An easy-to-grow California native that tolerates heat, drought and poor soils (although it prefers good drainage), the California fuchsia welcomes bees, hummingbirds and beneficial insects to our garden. It is available in many varieties from aggressive mat-forming ground covers to 3 to 4 foot subshrubs with tubular blossoms of white, pink, orange and red and narrow to broad leaves ranging from gray to lime green. Once established the plants should be cut to the ground in late fall after blooming ends. 

We have several varieties growing in our garden. Near the entrance is the low growing gray, round leaved Epilobium canum ‘Calistoga’. Along the dry creek bed at the back of the common variety area is a taller growing, bright green leafed variety, while the entrance to the native garden is graced by a similar, but lower growing groundcover variety.

UC Davis Arboretum All-Star selection.
Pink Muhlygrass

Muhlenbergia capillaris
Pink Muhlygrass

For most of the year, this warm season mounding ornamental grass is just another evergreen background plant.  But, in late summer and early fall just as other summer blooms fade, an otherwise nondescript evergreen grass takes center stage in the FOHC parking lot bursting with show stopping persistent, vibrant, gauzy, pinkish-red, waving panicles rising up to 2 feet above the thin dark green mounding leaves. It is guaranteed to grab attention as visitors enter the front gate.

Muhlenbergia capillaris, pink muhlygrass, is native to Mexico and the eastern United States. Thriving in sun to part shade, it copes well with our hot, dry climate with some summer water and good drainage.  Growing to 2 feet by 2 feet prior to bloom the dark green, slender leaves make a good background for spring and early summer perennials and annuals. The long lasting blooms dry into a light buff color throughout  winter until February when we prune the entire plant down to 4 to 6 inches just prior to new spring growth. (Additional  information about this and other ornamental grasses seen in the WEL and elsewhere in Sacramento can be found in  here.)


Salvia greggii ‘Hot Lips’, ‘Lipstick’, Raspberry’, ‘Red Lady’, ‘Blaze’, ‘Sparkle’
Autumn sage

Commonly called Autumn sage, these evergreen members of the sage family with charming red, pink, red and white blooms (depending upon variety) start blooming in spring and often bloom non-stop through fall, especially if spent flower stalks are pruned back.  They typically grow 1 to 4 feet tall and wide.  If properly sited in full sun or part shade, they are practically ‘goof proof’, easy care, drought tolerant plants that attract hummingbirds, bees and other beneficial insects.  They can be pruned in late winter to keep compact.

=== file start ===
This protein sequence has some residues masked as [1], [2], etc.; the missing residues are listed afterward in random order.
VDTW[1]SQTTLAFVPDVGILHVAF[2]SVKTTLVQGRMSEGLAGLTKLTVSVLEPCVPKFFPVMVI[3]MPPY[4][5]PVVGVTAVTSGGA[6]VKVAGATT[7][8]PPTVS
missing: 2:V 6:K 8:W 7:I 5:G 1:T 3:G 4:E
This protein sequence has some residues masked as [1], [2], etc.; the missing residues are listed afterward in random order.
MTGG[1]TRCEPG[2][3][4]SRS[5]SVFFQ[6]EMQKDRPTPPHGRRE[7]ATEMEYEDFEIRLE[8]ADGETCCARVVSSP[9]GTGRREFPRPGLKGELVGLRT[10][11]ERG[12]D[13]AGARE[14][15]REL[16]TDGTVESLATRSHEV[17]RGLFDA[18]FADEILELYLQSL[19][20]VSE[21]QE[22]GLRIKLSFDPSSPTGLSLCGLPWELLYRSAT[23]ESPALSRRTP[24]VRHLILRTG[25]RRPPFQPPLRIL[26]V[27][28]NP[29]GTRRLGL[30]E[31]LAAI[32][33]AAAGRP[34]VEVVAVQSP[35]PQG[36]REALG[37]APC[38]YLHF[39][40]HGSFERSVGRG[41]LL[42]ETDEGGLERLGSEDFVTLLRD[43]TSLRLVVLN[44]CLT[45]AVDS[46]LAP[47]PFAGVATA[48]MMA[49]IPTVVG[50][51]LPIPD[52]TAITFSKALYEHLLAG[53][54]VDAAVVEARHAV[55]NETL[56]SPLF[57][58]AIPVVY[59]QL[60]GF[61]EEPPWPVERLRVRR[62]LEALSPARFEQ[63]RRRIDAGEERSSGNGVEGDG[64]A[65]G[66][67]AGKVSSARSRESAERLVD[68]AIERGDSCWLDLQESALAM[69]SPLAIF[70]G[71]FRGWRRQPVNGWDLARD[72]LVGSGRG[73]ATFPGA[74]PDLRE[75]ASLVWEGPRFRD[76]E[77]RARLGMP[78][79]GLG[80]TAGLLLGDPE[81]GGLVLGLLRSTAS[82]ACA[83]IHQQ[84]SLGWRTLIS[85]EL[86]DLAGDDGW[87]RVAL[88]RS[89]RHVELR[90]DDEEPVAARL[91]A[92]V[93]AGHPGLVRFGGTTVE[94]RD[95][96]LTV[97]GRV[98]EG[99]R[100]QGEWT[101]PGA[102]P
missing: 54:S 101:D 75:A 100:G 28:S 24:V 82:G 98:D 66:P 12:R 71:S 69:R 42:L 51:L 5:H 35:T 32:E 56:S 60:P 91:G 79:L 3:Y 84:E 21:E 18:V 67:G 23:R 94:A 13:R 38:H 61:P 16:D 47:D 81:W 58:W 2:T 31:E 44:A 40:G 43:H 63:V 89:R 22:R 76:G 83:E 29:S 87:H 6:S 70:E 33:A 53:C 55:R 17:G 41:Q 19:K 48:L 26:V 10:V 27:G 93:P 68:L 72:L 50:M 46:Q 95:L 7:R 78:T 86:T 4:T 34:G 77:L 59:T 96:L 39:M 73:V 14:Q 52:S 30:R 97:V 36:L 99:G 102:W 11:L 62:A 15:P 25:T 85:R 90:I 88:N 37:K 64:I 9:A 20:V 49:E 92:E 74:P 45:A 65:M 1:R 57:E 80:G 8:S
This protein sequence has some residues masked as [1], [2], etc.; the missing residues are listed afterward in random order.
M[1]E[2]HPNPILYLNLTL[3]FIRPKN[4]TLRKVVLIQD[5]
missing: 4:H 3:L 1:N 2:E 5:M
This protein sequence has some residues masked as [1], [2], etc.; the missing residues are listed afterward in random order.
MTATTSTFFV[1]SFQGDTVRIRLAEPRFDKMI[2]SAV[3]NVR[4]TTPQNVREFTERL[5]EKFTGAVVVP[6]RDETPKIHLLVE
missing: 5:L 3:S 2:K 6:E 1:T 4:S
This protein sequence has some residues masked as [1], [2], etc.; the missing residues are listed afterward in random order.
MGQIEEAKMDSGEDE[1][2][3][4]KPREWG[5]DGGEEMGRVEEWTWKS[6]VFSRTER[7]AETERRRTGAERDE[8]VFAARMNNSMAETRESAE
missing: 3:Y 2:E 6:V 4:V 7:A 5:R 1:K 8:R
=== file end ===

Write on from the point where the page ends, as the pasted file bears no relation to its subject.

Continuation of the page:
UC Davis Arboretum All-Star.


Salvia leucantha ‘Santa Barbara’
Mexican Bush Sage 

Also known as velvet sage, S. leucantha is a native of eastern and central Mexico. A moderate sized late summer/fall blooming perennial star in our far parking lot bed, it will bloom abundantly from late summer until the first frost especially if spent blossoms are removed just as they begin to fade. The size (2-1/2 feet tall and 4 feet wide) of our ’Santa Barbara’ cultivar is not as large as many other varieties.  Very drought tolerant once established, the soft grayish green leaves set off brilliant purple flower stalks that make good cut and dried flowers. Plant in full sun, well drained soil and reduce summer watering for the best bloom.

Mexican bush sage will die back to the ground in winter and may not survive a severe frost.  If it does not die back during a mild winter, the plant should be cut close to the ground before spring growth begins to maintain a more compact shape and control flopping flower stems.
Copper Canyon Daisy

Tagetes lemmonii
Copper Canyon Daisy

Also known as tangerine scented marigold, this large shrubby herbaceous perennial originates in canyons at elevations between 4,000 to 6,000 feet from southern Arizona throughout Mexico. A member of the sunflower family, it is covered in the fall with vibrant, yellow daisy-like flowers that attract bees and other pollinators.  The very aromatic, airy foliage can cause dermatitis so care should be taken when pruning. We have 2 varieties in our garden, one that reaches 6 to 8 feet in height and a dwarf variety that grows to about 4 feet tall. Both can reach 4 to 6 feet in width. Copper canyon daisy prefers good drainage and is drought tolerant.  In fact, it blooms more abundantly when not overwatered.

Blooms are triggered by shorter days in fall, so an overcast period earlier in the year may produce some additional bloom. If overwatered or given too much shade, the plant may become leggy. Hedging back the stems may reduce subsequent flower production, however.  Fall blooms cover the bush and last until frost. Plants will die back in winter under frost conditions.  We have found that our plants do best when cut back close to the ground just as spring growth begins.

Zephyranthes candida
Zephyr flower

Also known as an Argentine rain lily, this cheery white flower blooms in late summer. Growing from bulbs that form small clumps of low growing shiny, grassy leaves it makes a good edging plant or groundcover.  Once established, they require little water or pruning. Preferring full sun, it will handle small amounts of shade. Zephyr flowers also grow well in pots. Here it is pictured with another late summer bloomer, a low growing California Fuchsia.

A UC Davis Arboretum All-Star selection.   

4145 Branch Center Road, Sacramento, CA 95827       Master Gardener Phone:  916.876.5338             Fax:  916.875.6233